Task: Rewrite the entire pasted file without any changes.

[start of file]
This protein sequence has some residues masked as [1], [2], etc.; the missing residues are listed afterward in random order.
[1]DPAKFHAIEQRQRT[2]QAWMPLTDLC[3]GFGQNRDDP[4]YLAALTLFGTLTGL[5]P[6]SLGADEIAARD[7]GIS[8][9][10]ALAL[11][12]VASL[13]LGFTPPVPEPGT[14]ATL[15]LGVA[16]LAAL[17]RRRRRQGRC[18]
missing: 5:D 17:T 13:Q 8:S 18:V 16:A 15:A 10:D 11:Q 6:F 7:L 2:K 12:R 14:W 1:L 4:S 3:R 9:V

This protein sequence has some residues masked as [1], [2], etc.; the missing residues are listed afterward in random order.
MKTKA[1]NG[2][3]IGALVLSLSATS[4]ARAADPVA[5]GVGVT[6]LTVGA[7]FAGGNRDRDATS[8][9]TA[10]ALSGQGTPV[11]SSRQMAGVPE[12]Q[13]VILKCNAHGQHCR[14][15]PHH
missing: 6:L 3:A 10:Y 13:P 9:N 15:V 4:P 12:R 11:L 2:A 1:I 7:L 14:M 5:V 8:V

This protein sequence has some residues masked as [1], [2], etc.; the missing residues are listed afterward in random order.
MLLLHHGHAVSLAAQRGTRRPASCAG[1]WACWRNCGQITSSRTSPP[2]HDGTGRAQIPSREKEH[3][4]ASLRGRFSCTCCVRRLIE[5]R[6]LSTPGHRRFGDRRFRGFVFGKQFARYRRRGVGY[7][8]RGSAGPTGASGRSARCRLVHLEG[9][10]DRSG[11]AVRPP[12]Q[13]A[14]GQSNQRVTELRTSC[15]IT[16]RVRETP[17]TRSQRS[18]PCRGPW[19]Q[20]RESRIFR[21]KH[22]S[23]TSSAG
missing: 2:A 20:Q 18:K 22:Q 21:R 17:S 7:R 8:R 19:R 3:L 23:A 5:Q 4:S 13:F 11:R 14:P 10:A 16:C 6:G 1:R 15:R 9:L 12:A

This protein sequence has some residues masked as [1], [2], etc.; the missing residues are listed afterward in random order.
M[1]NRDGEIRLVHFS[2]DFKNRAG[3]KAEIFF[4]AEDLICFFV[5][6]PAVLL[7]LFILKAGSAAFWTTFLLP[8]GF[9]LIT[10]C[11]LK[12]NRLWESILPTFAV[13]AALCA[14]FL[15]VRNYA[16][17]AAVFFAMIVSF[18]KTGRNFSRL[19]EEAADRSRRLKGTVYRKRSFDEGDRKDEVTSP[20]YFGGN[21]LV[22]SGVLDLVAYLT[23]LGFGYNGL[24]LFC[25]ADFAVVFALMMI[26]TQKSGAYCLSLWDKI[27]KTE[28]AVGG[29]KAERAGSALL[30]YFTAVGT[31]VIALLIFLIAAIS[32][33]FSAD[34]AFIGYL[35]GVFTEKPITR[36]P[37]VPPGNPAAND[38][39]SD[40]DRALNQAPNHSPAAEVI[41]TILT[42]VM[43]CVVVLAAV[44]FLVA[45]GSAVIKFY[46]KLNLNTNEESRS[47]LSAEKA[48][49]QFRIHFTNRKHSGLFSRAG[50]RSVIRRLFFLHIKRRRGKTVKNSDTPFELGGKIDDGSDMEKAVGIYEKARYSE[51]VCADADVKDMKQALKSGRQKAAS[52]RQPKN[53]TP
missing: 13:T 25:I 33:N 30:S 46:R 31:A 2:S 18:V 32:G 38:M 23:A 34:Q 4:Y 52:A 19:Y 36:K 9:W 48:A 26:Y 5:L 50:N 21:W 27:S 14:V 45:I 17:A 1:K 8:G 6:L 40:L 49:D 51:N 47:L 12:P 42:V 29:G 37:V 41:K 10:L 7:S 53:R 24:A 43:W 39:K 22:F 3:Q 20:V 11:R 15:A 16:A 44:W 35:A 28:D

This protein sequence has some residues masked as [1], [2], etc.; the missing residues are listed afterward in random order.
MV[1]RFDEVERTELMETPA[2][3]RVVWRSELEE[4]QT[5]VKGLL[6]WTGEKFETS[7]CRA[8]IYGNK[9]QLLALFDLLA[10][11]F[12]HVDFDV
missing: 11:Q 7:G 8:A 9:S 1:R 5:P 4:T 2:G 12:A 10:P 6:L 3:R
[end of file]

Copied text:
This protein sequence has some residues masked as [1], [2], etc.; the missing residues are listed afterward in random order.
[1]DPAKFHAIEQRQRT[2]QAWMPLTDLC[3]GFGQNRDDP[4]YLAALTLFGTLTGL[5]P[6]SLGADEIAARD[7]GIS[8][9][10]ALAL[11][12]VASL[13]LGFTPPVPEPGT[14]ATL[15]LGVA[16]LAAL[17]RRRRRQGRC[18]
missing: 5:D 17:T 13:Q 8:S 18:V 16:A 15:A 10:D 11:Q 6:F 7:L 2:K 12:R 14:W 1:L 4:S 3:R 9:V

This protein sequence has some residues masked as [1], [2], etc.; the missing residues are listed afterward in random order.
MKTKA[1]NG[2][3]IGALVLSLSATS[4]ARAADPVA[5]GVGVT[6]LTVGA[7]FAGGNRDRDATS[8][9]TA[10]ALSGQGTPV[11]SSRQMAGVPE[12]Q[13]VILKCNAHGQHCR[14][15]PHH
missing: 6:L 3:A 10:Y 13:P 9:N 15:V 4:P 12:R 11:L 2:A 1:I 7:L 14:M 5:V 8:V

This protein sequence has some residues masked as [1], [2], etc.; the missing residues are listed afterward in random order.
MLLLHHGHAVSLAAQRGTRRPASCAG[1]WACWRNCGQITSSRTSPP[2]HDGTGRAQIPSREKEH[3][4]ASLRGRFSCTCCVRRLIE[5]R[6]LSTPGHRRFGDRRFRGFVFGKQFARYRRRGVGY[7][8]RGSAGPTGASGRSARCRLVHLEG[9][10]DRSG[11]AVRPP[12]Q[13]A[14]GQSNQRVTELRTSC[15]IT[16]RVRETP[17]TRSQRS[18]PCRGPW[19]Q[20]RESRIFR[21]KH[22]S[23]TSSAG
missing: 2:A 20:Q 18:K 22:Q 21:R 17:S 7:R 8:R 19:R 3:L 23:A 5:Q 4:S 13:F 11:R 14:P 10:A 16:C 6:G 1:R 15:R 9:L 12:A

This protein sequence has some residues masked as [1], [2], etc.; the missing residues are listed afterward in random order.
M[1]NRDGEIRLVHFS[2]DFKNRAG[3]KAEIFF[4]AEDLICFFV[5][6]PAVLL[7]LFILKAGSAAFWTTFLLP[8]GF[9]LIT[10]C[11]LK[12]NRLWESILPTFAV[13]AALCA[14]FL[15]VRNYA[16][17]AAVFFAMIVSF[18]KTGRNFSRL[19]EEAADRSRRLKGTVYRKRSFDEGDRKDEVTSP[20]YFGGN[21]LV[22]SGVLDLVAYLT[23]LGFGYNGL[24]LFC[25]ADFAVVFALMMI[26]TQKSGAYCLSLWDKI[27]KTE[28]AVGG[29]KAERAGSALL[30]YFTAVGT[31]VIALLIFLIAAIS[32][33]FSAD[34]AFIGYL[35]GVFTEKPITR[36]P[37]VPPGNPAAND[38][39]SD[40]DRALNQAPNHSPAAEVI[41]TILT[42]VM[43]CVVVLAAV[44]FLVA[45]GSAVIKFY[46]KLNLNTNEESRS[47]LSAEKA[48][49]QFRIHFTNRKHSGLFSRAG[50]RSVIRRLFFLHIKRRRGKTVKNSDTPFELGGKIDDGSDMEKAVGIYEKARYSE[51]VCADADVKDMKQALKSGRQKAAS[52]RQPKN[53]TP
missing: 13:T 25:I 33:N 30:S 46:R 31:A 2:S 18:V 32:G 38:M 23:A 34:Q 4:Y 52:A 19:Y 36:K 9:W 48:A 26:Y 5:L 50:N 21:W 27:S 14:V 45:I 17:A 1:K 8:G 6:L 40:L 49:D 51:N 47:L 12:P 42:V 29:G 37:V 41:K 10:L 7:S 53:R 24:A 43:W 39:K 22:F 3:Q 20:V 11:R 15:A 16:A 44:W 35:A 28:D

This protein sequence has some residues masked as [1], [2], etc.; the missing residues are listed afterward in random order.
MV[1]RFDEVERTELMETPA[2][3]RVVWRSELEE[4]QT[5]VKGLL[6]WTGEKFETS[7]CRA[8]IYGNK[9]QLLALFDLLA[10][11]F[12]HVDFDV
missing: 11:Q 7:G 8:A 9:S 1:R 5:P 4:T 2:G 12:A 10:P 6:L 3:R